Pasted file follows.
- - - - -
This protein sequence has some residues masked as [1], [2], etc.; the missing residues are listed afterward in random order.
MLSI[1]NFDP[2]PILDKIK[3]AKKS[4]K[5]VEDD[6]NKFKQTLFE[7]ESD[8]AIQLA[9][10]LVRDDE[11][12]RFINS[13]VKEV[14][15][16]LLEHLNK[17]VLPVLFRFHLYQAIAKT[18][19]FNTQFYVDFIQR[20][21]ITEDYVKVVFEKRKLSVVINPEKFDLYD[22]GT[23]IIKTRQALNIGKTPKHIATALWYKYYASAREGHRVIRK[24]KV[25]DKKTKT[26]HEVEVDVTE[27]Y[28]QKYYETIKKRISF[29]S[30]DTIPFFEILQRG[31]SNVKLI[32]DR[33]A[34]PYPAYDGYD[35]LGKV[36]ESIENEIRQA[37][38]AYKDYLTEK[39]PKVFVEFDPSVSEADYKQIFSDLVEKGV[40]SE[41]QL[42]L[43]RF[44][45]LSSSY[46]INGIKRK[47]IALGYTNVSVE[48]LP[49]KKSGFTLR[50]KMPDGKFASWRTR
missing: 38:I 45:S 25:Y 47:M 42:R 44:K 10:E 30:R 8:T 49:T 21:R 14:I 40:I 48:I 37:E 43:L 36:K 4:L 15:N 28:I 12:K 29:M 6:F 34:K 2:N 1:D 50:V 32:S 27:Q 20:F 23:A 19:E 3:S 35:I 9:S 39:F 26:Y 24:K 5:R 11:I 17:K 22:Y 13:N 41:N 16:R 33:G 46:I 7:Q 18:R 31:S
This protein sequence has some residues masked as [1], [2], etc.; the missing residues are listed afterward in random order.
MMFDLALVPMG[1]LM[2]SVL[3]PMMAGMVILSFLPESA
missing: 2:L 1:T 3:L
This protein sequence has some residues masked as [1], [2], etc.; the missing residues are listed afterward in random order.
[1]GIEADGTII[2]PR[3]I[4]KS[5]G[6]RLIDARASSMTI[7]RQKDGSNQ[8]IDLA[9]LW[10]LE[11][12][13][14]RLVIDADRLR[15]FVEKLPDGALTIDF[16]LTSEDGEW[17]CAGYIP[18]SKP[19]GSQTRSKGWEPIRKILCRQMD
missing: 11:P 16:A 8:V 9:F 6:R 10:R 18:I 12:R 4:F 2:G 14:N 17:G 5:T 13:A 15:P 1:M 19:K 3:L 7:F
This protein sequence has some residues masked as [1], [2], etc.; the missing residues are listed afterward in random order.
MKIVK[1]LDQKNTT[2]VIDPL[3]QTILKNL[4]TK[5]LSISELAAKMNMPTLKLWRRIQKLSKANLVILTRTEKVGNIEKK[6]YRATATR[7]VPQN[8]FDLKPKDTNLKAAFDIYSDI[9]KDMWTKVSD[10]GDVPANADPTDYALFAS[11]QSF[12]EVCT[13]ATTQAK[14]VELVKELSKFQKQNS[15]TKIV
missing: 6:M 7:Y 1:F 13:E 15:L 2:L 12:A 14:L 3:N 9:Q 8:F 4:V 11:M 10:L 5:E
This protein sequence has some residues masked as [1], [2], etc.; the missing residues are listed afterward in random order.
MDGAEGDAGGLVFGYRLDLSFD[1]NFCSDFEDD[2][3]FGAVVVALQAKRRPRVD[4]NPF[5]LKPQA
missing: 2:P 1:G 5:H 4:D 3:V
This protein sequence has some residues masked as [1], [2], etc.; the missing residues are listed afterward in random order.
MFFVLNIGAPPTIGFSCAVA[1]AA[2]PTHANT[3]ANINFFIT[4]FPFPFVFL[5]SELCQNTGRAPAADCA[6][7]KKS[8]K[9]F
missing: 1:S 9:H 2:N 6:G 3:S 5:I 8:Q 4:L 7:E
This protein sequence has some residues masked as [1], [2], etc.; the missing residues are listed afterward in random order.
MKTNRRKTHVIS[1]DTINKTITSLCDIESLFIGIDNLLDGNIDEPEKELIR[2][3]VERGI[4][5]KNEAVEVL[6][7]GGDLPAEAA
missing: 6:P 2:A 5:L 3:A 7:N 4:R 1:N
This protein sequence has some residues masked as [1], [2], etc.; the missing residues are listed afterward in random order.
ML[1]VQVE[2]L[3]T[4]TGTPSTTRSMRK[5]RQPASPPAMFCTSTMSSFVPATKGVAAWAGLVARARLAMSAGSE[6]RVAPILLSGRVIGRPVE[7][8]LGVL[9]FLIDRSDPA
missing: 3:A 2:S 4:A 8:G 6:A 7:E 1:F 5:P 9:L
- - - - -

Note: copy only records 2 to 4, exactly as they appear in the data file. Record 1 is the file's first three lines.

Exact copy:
This protein sequence has some residues masked as [1], [2], etc.; the missing residues are listed afterward in random order.
MMFDLALVPMG[1]LM[2]SVL[3]PMMAGMVILSFLPESA
missing: 2:L 1:T 3:L
This protein sequence has some residues masked as [1], [2], etc.; the missing residues are listed afterward in random order.
[1]GIEADGTII[2]PR[3]I[4]KS[5]G[6]RLIDARASSMTI[7]RQKDGSNQ[8]IDLA[9]LW[10]LE[11][12][13][14]RLVIDADRLR[15]FVEKLPDGALTIDF[16]LTSEDGEW[17]CAGYIP[18]SKP[19]GSQTRSKGWEPIRKILCRQMD
missing: 11:P 16:A 8:V 9:F 6:R 10:R 18:I 12:R 4:F 2:G 14:N 17:G 5:T 13:A 15:P 1:M 19:K 3:L 7:F
This protein sequence has some residues masked as [1], [2], etc.; the missing residues are listed afterward in random order.
MKIVK[1]LDQKNTT[2]VIDPL[3]QTILKNL[4]TK[5]LSISELAAKMNMPTLKLWRRIQKLSKANLVILTRTEKVGNIEKK[6]YRATATR[7]VPQN[8]FDLKPKDTNLKAAFDIYSDI[9]KDMWTKVSD[10]GDVPANADPTDYALFAS[11]QSF[12]EVCT[13]ATTQAK[14]VELVKELSKFQKQNS[15]TKIV
missing: 6:M 7:Y 1:F 13:E 15:L 2:L 12:A 14:L 3:N 9:Q 8:F 4:V 11:M 10:L 5:E